What is your name and title?

Tracey Welson-Rossman, Founder, TechGirlz.org

Briefly (1-2 sentences) describe your role at your company?

As Founder of TechGirlz, a non-profit that inspires middle schools girls to choose technology as a career path,  I drive the vision and execution of strategy which has guided over 15,000 girls across the country towards becoming technologists.

What advice do you have for women who are just starting their career?

It is never too early to start your life-long network of support.  Your network is comprised of people from all parts of your life – work, friends, outside interests – and you will be amazed at how often those intersect.  Sometimes you will help your network and sometimes they will help you. My network has been invaluable in my journey as a leading advocate for women in technology.

Is there a cause that is particularly close to you? If so, why this cause and how did you get involved?

Seeing a dearth of women in technology led me to build TechGirlz. The non-profit  inspires, teaches, nurtures, and networks girls and women at every stage of their lives to ensure they remain passionate, skilled and supported technologists. To date, the program has reached more than 15,000 girls and has plans to reach 20,000 more by 2020. Its success has challenged leaders of industry to consider how workforce diversity is better for their bottom line and how investing in girls is an investment in their future.

Women in technology is more than a headline or political hot button, it’s a competitive business issue for companies of all types and sizes. Technology is much more than coding and has permeated every industry and nearly every type of job. But America’s technology-enabled workforce is forecast to be short of 1 million employees by the year 2020. Even worse, studies have shown that companies are more competitive and profitable with diverse workforces and leadership. Bringing more women into the technology workforce helps solve for all those challenges. It will produce a more competitive business environment firing on all cylinders and at full capacity.

Do you serve as a mentor?  If so, what does mentorship mean to you?

Yes, mentorship is key to success for women in their careers. We built TechGirlz around the notion that mentorship, relationships and networking are key to continued growth and success for females in tech. I also founded the Women In Tech Summit which offers women, with existing careers in tech, an opportunity to mentor others or become mentees. But, mentorship is not always about structured meetings over set periods of time. To me it is simply about availability and open door policies. I make it clear to people who seek me as a mentor that my goal is to share my knowledge, offer support; and, most importantly, access to my network.

What’s the one piece of advice you would give to yourself 5 years ago?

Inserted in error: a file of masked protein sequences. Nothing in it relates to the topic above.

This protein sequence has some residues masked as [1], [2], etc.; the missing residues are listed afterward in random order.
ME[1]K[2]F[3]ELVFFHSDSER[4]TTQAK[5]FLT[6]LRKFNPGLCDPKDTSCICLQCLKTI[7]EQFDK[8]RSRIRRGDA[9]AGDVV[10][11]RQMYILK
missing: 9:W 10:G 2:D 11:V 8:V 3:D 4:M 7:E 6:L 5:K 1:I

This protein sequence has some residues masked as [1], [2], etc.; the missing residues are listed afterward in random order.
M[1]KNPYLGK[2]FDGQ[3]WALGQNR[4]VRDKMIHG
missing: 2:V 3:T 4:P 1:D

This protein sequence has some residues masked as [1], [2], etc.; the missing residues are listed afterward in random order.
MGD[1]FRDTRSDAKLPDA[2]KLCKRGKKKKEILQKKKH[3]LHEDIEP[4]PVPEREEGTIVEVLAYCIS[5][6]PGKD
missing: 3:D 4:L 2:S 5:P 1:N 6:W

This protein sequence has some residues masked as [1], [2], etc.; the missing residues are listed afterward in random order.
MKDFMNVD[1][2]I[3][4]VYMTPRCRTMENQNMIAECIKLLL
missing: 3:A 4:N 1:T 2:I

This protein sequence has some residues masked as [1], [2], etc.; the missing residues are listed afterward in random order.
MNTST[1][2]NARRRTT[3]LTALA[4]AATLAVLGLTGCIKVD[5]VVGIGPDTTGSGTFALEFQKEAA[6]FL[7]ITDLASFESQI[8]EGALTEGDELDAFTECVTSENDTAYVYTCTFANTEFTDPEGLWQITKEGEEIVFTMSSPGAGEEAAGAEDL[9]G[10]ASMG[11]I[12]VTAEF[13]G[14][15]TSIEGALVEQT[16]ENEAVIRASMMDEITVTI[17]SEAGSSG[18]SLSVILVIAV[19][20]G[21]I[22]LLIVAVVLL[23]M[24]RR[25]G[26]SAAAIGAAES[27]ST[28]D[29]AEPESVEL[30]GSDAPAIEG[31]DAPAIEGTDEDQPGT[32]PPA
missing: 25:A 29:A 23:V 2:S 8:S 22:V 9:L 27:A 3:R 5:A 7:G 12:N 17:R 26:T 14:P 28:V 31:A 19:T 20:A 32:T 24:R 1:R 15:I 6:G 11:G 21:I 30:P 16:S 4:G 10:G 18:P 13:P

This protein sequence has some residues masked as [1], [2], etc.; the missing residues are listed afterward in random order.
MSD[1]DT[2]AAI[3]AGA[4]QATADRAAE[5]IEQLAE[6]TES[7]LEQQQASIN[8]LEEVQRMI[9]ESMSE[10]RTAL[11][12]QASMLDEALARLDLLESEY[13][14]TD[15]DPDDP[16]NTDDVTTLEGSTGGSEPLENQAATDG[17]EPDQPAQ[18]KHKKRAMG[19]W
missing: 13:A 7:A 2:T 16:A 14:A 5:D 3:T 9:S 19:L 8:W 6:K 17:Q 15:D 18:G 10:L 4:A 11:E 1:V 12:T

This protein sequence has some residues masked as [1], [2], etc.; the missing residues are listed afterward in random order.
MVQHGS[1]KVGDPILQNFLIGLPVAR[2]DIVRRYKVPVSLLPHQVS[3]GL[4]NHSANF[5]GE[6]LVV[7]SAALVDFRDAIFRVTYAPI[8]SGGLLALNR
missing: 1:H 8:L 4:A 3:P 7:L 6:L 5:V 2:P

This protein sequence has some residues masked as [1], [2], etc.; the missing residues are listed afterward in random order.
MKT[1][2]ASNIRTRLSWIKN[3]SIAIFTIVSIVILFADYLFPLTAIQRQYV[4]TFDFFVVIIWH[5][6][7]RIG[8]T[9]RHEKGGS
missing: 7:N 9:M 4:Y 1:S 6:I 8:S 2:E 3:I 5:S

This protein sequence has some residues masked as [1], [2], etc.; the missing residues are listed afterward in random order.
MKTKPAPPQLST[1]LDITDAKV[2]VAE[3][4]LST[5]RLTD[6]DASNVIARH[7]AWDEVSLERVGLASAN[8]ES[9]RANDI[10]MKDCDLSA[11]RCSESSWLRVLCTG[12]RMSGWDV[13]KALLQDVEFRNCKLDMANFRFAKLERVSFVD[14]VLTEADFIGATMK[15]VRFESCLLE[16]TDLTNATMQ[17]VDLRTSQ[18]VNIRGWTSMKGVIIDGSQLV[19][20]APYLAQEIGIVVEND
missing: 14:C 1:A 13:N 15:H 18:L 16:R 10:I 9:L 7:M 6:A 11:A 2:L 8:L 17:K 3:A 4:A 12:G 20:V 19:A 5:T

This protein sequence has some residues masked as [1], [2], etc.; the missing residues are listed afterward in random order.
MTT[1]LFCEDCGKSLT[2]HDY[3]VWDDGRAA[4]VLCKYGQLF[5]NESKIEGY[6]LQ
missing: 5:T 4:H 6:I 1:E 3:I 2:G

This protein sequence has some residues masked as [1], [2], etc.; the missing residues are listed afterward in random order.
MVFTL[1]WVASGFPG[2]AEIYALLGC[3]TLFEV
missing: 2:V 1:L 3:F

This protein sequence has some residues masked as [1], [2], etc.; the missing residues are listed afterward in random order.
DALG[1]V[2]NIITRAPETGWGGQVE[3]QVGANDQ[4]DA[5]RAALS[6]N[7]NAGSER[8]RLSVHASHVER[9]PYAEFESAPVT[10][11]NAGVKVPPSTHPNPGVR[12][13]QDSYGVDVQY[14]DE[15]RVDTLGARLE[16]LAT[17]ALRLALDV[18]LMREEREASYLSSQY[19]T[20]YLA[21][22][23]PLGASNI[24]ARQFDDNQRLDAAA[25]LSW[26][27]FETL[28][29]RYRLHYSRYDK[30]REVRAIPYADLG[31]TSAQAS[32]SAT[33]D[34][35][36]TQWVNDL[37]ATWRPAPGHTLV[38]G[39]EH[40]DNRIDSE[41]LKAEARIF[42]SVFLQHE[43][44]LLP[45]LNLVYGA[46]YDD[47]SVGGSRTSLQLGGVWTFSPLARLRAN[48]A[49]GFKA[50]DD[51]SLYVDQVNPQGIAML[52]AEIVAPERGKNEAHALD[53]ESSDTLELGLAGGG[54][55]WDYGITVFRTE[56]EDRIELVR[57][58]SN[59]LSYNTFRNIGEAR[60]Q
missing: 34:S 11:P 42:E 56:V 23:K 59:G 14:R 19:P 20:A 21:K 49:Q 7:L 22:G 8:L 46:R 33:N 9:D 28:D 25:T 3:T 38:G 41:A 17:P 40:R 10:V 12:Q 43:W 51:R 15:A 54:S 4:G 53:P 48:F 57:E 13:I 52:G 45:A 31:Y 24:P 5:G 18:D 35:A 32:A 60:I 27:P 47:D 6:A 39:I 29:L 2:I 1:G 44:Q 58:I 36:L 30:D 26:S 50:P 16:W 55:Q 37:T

Everyone has capacity limits — including me. It took me a long time to learn that cloning isn’t possible and that “no” needed to be a part of my vocabulary. No is not a dirty word and goes a long way in helping you balance everything that life brings your way.

Are you reading anything interesting at the moment? Please share your most recent favorite read!

“Non-Obvious 2018: How To Predict Trends and Win The Future” by Rohit Bhargava. Rohit has changed how I understand trends, connect the dots and realize the entire “playing field.” He has also helped me understand how I can better communicate about trends I’m seeing so that I impactfully convey the importance of the work we are doing at TechGirlz to greater audiences.

If you could sit down with three women (living or dead) for dinner, who would those three women be (and why!)?

My husband and I play a game called “Fantasy Dinner Party.” At the moment, we are seating twelve.  But if I had to choose just three, I would choose Amy Poehler, Tina Fey and Maya Rudolph. Humor is very important to me. Not only would I be laughing through the entire meal, I would love to hear the individual stories of how they broke through comedy’s glass ceiling and some of the lessons learned along the way. Plus, I just really appreciate spending time with smart women who have varied interests similar to mine.

What’s something coming up soon (personally or professionally) that super excites you?

Just today (March 5) TechGirlz made a very exciting announcement. TechGirlz was acquired by our largest funder, Creating IT Futures.  It is truly what you would call a win-win. We get to keep all the things we love, hand off the things we don’t love to someone else, and plan for much, much bigger things together.

TechGirlz will continue to operate as a unique brand with our team and headquarters in Philadelphia. We will still create, share and manage TechShopz around the country. And we will still be a critical part of the tech lives of middle school girls everywhere.

But we will begin dreaming much bigger. With Creating IT Futures’ institutional support, we no longer have to manage the day-to-day operations of the organization, freeing up our teams to focus on what they know and love. At the same time, Creating IT Futures will help us scale even faster by taking over our fundraising campaigns and lending operational insights and support.

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